Biomimicry: unintended consequences | Editorial

Sunday, July 15, 2012 - 15:00 in Health & Medicine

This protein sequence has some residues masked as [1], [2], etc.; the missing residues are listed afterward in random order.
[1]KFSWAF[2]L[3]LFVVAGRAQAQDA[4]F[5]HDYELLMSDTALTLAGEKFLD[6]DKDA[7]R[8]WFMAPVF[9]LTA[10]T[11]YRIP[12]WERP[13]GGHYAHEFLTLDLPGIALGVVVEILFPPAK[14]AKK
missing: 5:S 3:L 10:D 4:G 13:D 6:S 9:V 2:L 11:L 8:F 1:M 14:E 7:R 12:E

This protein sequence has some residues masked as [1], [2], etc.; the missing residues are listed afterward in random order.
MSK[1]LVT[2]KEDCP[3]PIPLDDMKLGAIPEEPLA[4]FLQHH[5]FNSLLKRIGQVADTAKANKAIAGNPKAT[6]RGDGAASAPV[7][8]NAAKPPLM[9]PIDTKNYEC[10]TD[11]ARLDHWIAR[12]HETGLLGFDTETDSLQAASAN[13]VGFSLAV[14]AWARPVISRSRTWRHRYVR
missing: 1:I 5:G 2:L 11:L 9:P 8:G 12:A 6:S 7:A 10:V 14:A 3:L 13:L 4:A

Research on the silk moth may have turned up a method for preserving fragile vaccines even in hot climatesUS scientists have devised a new way of storing and delivering vulnerable antibiotics and vaccines, with a little help from the silk moth. Infectious diseases kill millions of children every year, and continue to do so in the developing world more than two decades after the World Health Organisation, Unicef and charities such as Rotary International launched a campaign to eliminate polio and immunise every child against the six biggest killers.Civil war, corruption, ignorance and poverty all created problems, but one of the biggest is simply the fragile nature of vaccines: they tend to deteriorate rapidly unless kept in the refrigerator. This is a problem even for Britain's National Health Service. It is a much bigger problem in hot, humid regions without clinics, electricity or clean water – those regions where children...

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